Keep up the good work!!! Great website. I have been studying marriage and divorce and have talked with other brethren and of course get varying opinions. The question is if A divorces B but B didn’t want the divorce and had been a Godly mate, would B have the right to remarry if A marries again? Some say yes and some say no. What I have heard from some is that B is the put away person period and doesn’t have a right to remarry. Others say B would have the right. Have you encountered this among other brethren? Just wanted your thoughts.
My thoughts don’t mean a whole lot, compared to what the Bible says. But here goes, including what the Bible says.
First of all, I feel that the word “remarry” implies marrying the same person again. I prefer phrasing it as marrying another, but I understand that the common use of the word in the church may be a convenient shorthand.
“But I say unto you, That whosoever shall put away his wife, saving for the cause of fornication, causeth her to commit adultery: and whosoever shall marry her that is divorced committeth adultery.” (Matthew 5:32)
“And I say unto you, Whosoever shall put away his wife, except it be for fornication, and shall marry another, committeth adultery: and whoso marrieth her which is put away doth commit adultery.” (Matthew 19:9)
Some say that the last clauses in those passages are not in the earliest known manuscripts. Others say that what Jesus said only applies to the Jews. A third view is that “her that is put away (or divorced)” is one who is divorced for fornications. On the face of it, a woman who is divorced by a husband does not have a right to marry another man. (She does have the right to remarry the husband, if he has not married another in between.)
Consider, though, that under the Law of Moses a woman could not divorce a man. If she asked for a divorce, the rabbis say he must give her one. But she can’t divorce him. In many modern societies a woman may divorce a man. Does this mean that she can only marry someone else if she initiates the divorce, but not if he did so? And if she divorced him for any reason other than “fornications,” (Jesus used the plural) and then finds out that he was guilty of fornications, does the original reason for the divorce prevent her from now claiming that she should have the right to marry another? Or can she say that since he was guilty and she didn’t know it, now that she is aware of it she has that right?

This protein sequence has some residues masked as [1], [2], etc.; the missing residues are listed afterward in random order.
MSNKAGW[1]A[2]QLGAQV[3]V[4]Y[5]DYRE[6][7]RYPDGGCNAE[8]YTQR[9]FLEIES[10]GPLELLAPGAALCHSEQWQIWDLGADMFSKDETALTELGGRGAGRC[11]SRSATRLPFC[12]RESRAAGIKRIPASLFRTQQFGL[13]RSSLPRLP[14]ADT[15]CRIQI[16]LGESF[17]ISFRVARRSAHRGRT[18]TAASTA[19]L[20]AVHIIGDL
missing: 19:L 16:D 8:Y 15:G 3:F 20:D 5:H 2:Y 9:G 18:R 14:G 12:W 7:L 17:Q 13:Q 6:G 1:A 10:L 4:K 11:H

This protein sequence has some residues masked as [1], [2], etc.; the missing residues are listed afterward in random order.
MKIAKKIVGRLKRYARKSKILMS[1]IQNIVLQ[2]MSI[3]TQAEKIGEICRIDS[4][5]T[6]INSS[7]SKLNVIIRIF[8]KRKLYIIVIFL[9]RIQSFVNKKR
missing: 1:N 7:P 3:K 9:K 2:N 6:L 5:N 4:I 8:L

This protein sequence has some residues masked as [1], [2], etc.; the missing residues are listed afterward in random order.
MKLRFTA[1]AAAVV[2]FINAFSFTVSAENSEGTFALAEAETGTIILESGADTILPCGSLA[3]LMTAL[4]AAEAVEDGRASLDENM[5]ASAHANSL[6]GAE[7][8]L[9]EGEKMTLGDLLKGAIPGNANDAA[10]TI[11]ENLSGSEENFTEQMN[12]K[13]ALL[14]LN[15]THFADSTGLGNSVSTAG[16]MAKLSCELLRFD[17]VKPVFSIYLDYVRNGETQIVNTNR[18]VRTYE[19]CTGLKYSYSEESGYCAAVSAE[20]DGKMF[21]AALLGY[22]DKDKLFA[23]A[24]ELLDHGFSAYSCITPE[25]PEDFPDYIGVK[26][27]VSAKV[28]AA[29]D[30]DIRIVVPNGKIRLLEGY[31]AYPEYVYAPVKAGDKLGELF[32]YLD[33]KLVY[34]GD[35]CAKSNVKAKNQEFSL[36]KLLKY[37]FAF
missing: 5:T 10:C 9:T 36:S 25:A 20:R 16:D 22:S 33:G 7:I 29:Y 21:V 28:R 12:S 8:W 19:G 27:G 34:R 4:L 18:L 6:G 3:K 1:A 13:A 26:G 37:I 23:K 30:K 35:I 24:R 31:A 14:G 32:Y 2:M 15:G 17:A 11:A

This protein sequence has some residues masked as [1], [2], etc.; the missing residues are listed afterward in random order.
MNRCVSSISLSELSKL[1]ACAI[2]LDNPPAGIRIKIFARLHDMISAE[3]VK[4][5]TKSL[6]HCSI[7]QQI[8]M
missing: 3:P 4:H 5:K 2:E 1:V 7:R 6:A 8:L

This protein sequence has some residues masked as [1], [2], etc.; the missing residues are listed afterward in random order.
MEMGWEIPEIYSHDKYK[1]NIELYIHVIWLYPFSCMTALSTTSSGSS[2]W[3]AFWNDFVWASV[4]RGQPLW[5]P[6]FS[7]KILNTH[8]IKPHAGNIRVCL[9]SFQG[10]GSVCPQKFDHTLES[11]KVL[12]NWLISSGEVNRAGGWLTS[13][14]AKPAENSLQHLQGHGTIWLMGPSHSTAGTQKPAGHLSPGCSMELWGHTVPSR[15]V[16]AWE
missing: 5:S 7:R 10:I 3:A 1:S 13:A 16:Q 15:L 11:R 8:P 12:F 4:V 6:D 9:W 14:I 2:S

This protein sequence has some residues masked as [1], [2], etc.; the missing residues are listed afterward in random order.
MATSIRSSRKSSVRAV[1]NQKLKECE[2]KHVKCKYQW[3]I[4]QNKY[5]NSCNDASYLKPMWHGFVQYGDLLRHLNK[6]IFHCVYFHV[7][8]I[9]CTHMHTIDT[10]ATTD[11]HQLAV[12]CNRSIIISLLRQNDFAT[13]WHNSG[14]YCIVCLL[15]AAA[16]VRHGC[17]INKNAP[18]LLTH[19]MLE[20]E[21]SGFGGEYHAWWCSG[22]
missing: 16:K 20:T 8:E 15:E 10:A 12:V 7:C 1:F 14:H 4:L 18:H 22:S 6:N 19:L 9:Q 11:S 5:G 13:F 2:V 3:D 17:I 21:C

Another question is: In the passages above, who is the one who committed fornications, the man who is divorcing her, or the woman who is divorced? That is, is he divorcing her because of his fornications and he wants out of the marriage to marry his mistress, or is it because she committed fornications? If the former, then it makes sense that if he divorced her but she was innocent then she would no longer be an adulteress. If the latter, then all she has to do is commit multiple fornications in order to get free to marry her boyfriend without sinning. This doesn’t sound quite proper.
Another possibility is that the “fornications” are pre-marital. Then Jesus would be saying that any divorce, other than one because the marriage was under the false pretences that she was a virgin, would be wrong.
Add to all this what Paul says. “If any brother hath a wife that believeth not, and she be pleased to dwell with him, let him not put her away. And the woman which hath an husband that believeth not, and if he be pleased to dwell with her, let her not leave him. For the unbelieving husband is sanctified by the wife, and the unbelieving wife is sanctified by the husband: else were your children unclean; but now are they holy. But if the unbelieving depart, let him depart. A brother or a sister is not under bondage in such cases: but God hath called us to peace.” (1 Corinthians 7:12-15) Paul says that a woman whose husband leaves her because she became a Christian is no longer bound by marriage. Is this an additional condition under which divorce is acceptable? Is this different than what Jesus taught? Or is what Jesus said to be understood as only one case among others?
In other words, this is a sticky wicket that will probably never be resolved. The one thing I do know about the whole matter is that God is forgiving. He can forgive adultery. That isn’t a license to sin without compunction, but is a comfort to those who may find themselves unsure of whether they are in violation of these passages or not.